Idaho’s new hands-free cellphone law, which requires people to put their electronic devices in hands-free mode while driving, goes into effect Wednesday.
The new law applies even when drivers are stopped at a red light or stop sign. It essentially bans holding a cellphone while operating a vehicle, a news release from the Idaho State Police said.
The law is intended to “address safety concerns associated with a significant portion of distracted driving crashes,” the news release said.
The law applies in every city and county in Idaho. Troopers, officers and deputies will issue warnings from Wednesday to the end of 2020. Citations can be issued beginning Jan. 1, 2021. The law preempts all local ordinances in cities that already had hands-free rules.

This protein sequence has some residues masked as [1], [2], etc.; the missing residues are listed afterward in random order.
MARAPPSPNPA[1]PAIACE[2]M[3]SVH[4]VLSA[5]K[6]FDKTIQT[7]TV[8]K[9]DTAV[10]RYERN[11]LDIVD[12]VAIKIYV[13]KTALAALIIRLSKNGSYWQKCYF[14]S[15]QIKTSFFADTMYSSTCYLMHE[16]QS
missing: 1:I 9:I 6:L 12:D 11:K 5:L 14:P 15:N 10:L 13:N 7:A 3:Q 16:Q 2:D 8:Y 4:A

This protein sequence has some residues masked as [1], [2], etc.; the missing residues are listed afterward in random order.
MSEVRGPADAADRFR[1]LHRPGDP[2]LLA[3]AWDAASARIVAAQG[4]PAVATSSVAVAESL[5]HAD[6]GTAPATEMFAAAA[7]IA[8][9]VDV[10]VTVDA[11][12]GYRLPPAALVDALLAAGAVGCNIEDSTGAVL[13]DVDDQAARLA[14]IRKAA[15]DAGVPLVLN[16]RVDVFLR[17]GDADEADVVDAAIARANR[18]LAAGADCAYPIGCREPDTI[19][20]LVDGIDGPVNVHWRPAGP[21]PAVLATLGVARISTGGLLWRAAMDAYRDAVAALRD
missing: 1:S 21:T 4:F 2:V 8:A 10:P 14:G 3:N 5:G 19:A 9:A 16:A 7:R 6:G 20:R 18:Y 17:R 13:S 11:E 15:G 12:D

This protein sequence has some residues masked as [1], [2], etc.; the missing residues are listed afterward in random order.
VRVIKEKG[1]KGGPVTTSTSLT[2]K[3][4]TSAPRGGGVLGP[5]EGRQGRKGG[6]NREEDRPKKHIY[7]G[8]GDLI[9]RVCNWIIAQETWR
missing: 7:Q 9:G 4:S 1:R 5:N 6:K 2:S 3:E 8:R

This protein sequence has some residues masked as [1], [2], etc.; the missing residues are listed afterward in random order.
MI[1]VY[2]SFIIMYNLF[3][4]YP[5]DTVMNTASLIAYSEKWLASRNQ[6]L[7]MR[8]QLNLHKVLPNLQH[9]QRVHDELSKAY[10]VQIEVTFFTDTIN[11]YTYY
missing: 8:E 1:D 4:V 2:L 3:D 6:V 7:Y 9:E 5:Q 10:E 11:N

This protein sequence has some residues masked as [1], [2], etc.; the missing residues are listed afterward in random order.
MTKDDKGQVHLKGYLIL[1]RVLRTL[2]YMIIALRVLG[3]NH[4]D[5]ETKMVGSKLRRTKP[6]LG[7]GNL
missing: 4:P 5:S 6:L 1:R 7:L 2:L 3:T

One in five crashes in Idaho have a distracted driver as a contributing factor. Between 2014 and 2018, 241 people were killed in Idaho in crashes attributed to distracted driving, the release said.
The law requires drivers only use electronic devices and mobile phones in hands-free modes. Drivers can only touch devices to activate hands-free mode. Drivers are not allowed to hold or support any electronic device or phone, the release said.
Activation of GPS, voice-to-text and making and receiving calls are permitted with one-touch or voice command. Handheld use is allowed only if the vehicle is both stationary and not located in a public travel lane, or in the event of an emergency, the release said.